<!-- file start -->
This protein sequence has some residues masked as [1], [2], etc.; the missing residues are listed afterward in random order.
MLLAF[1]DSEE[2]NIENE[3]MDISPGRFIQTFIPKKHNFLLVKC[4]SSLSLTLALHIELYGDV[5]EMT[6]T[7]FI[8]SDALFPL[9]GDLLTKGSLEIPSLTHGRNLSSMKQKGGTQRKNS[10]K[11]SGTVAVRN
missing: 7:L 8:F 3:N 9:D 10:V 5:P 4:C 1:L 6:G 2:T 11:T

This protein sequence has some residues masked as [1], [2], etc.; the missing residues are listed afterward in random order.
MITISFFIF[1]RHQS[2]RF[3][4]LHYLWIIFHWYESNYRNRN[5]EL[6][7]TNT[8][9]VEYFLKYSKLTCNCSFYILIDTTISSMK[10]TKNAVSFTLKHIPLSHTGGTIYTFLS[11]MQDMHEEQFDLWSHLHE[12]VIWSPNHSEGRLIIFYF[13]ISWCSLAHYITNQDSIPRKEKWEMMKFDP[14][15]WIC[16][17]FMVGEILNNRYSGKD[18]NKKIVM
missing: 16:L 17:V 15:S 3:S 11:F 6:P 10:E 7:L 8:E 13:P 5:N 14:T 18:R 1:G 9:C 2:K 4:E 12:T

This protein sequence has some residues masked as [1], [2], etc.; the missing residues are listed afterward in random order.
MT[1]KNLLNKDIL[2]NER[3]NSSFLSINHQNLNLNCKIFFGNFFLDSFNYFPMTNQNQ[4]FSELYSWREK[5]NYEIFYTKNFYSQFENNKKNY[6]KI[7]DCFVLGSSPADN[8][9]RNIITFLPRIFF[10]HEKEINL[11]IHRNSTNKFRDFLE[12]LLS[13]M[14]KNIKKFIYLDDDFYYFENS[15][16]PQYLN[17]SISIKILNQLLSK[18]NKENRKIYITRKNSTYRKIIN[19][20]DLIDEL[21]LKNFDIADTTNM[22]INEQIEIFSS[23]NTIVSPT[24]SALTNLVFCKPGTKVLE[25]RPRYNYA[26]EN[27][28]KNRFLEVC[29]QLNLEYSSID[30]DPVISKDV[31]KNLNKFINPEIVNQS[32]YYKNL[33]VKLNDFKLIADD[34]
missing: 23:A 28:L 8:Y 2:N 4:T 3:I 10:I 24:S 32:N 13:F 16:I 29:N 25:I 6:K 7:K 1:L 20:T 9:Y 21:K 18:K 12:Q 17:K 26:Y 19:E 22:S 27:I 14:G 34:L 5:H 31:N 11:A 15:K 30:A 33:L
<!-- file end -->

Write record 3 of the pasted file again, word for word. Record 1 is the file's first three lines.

This protein sequence has some residues masked as [1], [2], etc.; the missing residues are listed afterward in random order.
MT[1]KNLLNKDIL[2]NER[3]NSSFLSINHQNLNLNCKIFFGNFFLDSFNYFPMTNQNQ[4]FSELYSWREK[5]NYEIFYTKNFYSQFENNKKNY[6]KI[7]DCFVLGSSPADN[8][9]RNIITFLPRIFF[10]HEKEINL[11]IHRNSTNKFRDFLE[12]LLS[13]M[14]KNIKKFIYLDDDFYYFENS[15][16]PQYLN[17]SISIKILNQLLSK[18]NKENRKIYITRKNSTYRKIIN[19][20]DLIDEL[21]LKNFDIADTTNM[22]INEQIEIFSS[23]NTIVSPT[24]SALTNLVFCKPGTKVLE[25]RPRYNYA[26]EN[27][28]KNRFLEVC[29]QLNLEYSSID[30]DPVISKDV[31]KNLNKFINPEIVNQS[32]YYKNL[33]VKLNDFKLIADD[34]
missing: 23:A 28:L 8:Y 2:N 4:T 3:I 10:I 24:S 32:N 13:F 16:I 29:N 25:I 6:K 7:K 1:L 20:T 9:Y 21:K 18:K 12:Q 17:K 26:Y 19:E 22:S 27:I 14:G 34:L 5:H 31:N 11:A 15:K 30:A 33:L